Ware: Essentially they paint the picture of an Iranian campaign where the Iranians are using the very tactics that America used against the Soviet Union in Afghanistan in the 1980s, essentially using proxies to fight a war in a third country. That's what the military intelligence community is saying today.
(Ware talking about the Iraqi population)
Ware: Where once you could rely on the general population to at least watch your back, to alert you to what danger may be around you, you can no longer, be it out fear and intimidation or a dwindling in sympathy or empathy for us and our position.
(Ware on the difficulty of reporting in Iraq)
Ware: You can do it in very limited circumstances. Essentially you need to get the permission of whichever militia or organization is in control of an area. We send out Iraqis, but honestly, they're being killed in the droves. They're really on the journalistic front line. The number of Iraqi journalists who have died in the past year is staggering.
(Ware on Iraq)
Ware: You live with lurking worries about kidnap, mortars, car bombs, the safety of your staff, and how your presence in the midst of this hideous war must eat away at your family. Like a persistent white noise you tune out as much of it as you can, but every now and then it breaks into your daily transmission.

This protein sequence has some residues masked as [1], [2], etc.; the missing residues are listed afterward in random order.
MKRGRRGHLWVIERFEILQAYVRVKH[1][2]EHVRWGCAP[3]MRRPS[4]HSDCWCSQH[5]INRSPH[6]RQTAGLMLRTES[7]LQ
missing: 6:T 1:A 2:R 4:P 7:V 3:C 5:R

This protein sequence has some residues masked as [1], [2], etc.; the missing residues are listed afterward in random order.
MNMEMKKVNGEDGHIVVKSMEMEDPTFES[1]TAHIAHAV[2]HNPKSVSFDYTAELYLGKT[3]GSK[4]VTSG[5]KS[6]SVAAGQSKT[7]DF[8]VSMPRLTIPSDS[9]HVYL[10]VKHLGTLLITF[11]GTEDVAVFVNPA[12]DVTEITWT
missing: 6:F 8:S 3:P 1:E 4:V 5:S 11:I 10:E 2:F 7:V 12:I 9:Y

(Ware on Senator Joe Lieberman in Iraq)
Ware: I and some other journalists had lunch with Senator Joe Lieberman the other day and we listened to him talking about Iraq. Either Senator Lieberman is so divorced from reality that he's completely lost the plot or he knows he's spinning a line. Because one of my colleagues turned to me in the middle of this lunch and said he's not talking about any country I've ever been to and yet he was talking about Iraq, the very country where we were sitting.
Ware: The loss of American lives becomes a one paragraph brief in the world section. It takes carnage of cataclysmic proportions to break into the news cycle. We've become immune or numbed to the body count. We have come to accept the horror from Iraq as normal. Our measures of success have been deeply skewed by the reality of the situation.